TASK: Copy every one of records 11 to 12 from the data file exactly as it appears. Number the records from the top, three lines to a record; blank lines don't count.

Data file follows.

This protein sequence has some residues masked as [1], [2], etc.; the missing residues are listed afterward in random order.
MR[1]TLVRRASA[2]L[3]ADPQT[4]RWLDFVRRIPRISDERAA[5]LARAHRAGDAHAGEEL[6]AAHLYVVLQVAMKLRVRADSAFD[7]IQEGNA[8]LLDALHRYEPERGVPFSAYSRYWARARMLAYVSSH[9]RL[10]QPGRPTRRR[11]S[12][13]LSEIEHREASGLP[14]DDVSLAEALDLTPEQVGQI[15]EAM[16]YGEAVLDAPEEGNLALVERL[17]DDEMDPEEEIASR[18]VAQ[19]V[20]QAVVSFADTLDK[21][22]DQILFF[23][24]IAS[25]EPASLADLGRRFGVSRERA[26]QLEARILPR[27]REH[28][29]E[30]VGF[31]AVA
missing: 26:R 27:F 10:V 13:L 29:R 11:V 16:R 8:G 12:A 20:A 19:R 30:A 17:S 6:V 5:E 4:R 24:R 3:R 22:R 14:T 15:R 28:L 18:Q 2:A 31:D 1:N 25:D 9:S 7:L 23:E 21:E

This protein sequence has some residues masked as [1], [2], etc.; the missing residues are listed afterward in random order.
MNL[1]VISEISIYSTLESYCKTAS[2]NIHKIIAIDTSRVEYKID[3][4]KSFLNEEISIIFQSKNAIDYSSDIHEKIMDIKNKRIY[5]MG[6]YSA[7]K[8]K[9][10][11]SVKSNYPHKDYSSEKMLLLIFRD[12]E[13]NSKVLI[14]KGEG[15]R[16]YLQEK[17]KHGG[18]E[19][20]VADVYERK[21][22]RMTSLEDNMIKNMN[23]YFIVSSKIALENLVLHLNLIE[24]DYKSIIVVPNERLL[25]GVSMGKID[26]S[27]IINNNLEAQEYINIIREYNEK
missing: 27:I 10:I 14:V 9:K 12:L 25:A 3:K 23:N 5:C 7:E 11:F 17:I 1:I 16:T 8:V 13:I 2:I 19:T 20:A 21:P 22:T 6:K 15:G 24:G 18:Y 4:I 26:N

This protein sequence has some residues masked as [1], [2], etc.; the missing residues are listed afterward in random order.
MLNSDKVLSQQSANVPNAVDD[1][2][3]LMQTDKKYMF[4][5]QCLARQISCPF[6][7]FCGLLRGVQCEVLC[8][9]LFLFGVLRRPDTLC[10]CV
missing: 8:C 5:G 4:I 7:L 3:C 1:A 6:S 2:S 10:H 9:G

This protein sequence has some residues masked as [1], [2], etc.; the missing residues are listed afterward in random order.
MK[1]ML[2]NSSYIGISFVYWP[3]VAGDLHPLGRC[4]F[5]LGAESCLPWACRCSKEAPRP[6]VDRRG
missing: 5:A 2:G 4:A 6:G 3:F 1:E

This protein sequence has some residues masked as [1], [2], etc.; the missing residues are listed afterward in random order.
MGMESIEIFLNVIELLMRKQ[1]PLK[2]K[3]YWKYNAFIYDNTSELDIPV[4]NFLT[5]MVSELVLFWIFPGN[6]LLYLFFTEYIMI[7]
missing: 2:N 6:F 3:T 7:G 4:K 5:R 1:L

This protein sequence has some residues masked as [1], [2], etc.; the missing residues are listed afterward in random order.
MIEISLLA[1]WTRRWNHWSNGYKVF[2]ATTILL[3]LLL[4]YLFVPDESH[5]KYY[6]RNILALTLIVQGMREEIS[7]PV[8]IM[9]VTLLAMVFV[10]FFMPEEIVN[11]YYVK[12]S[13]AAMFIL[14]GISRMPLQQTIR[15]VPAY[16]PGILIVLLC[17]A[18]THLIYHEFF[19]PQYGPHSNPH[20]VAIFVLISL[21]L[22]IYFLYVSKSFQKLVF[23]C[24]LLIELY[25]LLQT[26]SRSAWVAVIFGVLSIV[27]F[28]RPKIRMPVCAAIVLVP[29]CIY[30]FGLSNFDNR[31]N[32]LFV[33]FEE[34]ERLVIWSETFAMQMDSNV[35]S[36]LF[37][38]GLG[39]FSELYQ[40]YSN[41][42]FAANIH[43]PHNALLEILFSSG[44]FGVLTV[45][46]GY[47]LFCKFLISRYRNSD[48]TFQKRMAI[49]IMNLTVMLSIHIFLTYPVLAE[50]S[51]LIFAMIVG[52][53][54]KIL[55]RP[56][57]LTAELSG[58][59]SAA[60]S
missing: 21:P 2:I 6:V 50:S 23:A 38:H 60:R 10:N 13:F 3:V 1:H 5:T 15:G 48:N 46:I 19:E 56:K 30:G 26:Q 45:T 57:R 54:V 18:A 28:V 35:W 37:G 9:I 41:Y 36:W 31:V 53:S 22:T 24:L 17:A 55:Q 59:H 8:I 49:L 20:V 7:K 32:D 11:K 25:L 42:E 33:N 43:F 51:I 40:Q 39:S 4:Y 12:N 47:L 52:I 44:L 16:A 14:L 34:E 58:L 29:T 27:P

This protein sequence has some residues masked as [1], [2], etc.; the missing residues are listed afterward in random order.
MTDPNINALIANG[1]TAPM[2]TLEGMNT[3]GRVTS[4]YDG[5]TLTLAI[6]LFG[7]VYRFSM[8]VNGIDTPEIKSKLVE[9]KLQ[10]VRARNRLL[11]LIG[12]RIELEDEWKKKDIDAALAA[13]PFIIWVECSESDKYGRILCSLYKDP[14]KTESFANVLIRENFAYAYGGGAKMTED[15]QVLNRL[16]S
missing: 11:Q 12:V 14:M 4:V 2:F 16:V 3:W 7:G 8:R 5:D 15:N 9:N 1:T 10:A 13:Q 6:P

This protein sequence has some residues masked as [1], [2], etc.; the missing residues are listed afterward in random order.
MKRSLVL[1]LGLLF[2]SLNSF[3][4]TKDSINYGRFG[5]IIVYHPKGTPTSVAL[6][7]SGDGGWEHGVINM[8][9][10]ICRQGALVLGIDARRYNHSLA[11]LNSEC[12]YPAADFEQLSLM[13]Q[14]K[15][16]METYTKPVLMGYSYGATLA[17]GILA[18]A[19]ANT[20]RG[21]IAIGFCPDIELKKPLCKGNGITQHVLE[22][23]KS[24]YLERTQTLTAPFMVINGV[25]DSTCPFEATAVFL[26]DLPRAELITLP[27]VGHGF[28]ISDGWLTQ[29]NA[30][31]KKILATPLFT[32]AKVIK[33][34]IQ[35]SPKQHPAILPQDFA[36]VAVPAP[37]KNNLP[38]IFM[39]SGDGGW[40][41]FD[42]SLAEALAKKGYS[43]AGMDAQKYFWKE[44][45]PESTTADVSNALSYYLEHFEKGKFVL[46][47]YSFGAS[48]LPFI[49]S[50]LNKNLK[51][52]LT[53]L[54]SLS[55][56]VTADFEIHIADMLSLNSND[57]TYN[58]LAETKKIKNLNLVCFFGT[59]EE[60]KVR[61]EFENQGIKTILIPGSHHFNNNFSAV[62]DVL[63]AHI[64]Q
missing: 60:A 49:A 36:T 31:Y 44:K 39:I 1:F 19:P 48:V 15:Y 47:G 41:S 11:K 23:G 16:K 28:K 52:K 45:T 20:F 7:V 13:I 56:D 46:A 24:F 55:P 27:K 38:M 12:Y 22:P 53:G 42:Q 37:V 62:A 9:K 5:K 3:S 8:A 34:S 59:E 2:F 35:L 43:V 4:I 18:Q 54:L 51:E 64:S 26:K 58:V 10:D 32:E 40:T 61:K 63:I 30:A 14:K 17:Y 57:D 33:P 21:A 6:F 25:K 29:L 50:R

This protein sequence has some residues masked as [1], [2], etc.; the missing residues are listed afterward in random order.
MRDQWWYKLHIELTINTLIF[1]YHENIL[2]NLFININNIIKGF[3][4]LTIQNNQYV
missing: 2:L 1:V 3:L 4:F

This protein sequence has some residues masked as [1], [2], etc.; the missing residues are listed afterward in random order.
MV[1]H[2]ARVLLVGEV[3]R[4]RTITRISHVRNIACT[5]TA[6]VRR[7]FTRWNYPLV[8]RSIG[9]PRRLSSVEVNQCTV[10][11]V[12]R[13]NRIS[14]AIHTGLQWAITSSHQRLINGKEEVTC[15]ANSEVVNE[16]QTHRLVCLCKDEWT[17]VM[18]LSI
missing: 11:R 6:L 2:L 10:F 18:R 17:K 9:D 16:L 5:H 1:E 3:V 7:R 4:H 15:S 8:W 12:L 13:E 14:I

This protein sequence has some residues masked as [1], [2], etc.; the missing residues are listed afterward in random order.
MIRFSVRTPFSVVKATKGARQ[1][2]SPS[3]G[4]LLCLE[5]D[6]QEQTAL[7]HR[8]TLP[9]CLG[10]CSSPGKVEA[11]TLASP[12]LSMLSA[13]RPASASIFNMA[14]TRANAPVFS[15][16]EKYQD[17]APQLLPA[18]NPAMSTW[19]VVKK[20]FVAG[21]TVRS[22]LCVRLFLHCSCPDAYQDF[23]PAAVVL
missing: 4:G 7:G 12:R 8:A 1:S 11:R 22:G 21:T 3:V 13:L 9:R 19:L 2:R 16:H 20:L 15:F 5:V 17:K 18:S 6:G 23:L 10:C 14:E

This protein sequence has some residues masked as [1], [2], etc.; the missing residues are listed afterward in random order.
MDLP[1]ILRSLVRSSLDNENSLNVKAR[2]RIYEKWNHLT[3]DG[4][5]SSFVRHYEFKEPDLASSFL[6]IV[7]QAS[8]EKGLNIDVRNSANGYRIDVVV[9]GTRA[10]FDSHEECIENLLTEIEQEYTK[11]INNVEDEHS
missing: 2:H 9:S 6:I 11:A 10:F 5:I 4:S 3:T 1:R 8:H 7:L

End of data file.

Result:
This protein sequence has some residues masked as [1], [2], etc.; the missing residues are listed afterward in random order.
MIRFSVRTPFSVVKATKGARQ[1][2]SPS[3]G[4]LLCLE[5]D[6]QEQTAL[7]HR[8]TLP[9]CLG[10]CSSPGKVEA[11]TLASP[12]LSMLSA[13]RPASASIFNMA[14]TRANAPVFS[15][16]EKYQD[17]APQLLPA[18]NPAMSTW[19]VVKK[20]FVAG[21]TVRS[22]LCVRLFLHCSCPDAYQDF[23]PAAVVL
missing: 4:G 7:G 12:R 8:A 1:S 11:R 22:G 21:T 3:V 13:L 9:R 19:L 2:R 16:H 20:L 15:F 5:V 17:K 18:S 6:G 23:L 10:C 14:E

This protein sequence has some residues masked as [1], [2], etc.; the missing residues are listed afterward in random order.
MDLP[1]ILRSLVRSSLDNENSLNVKAR[2]RIYEKWNHLT[3]DG[4][5]SSFVRHYEFKEPDLASSFL[6]IV[7]QAS[8]EKGLNIDVRNSANGYRIDVVV[9]GTRA[10]FDSHEECIENLLTEIEQEYTK[11]INNVEDEHS
missing: 2:H 9:S 6:I 11:A 10:F 5:I 4:S 3:T 1:R 8:H 7:L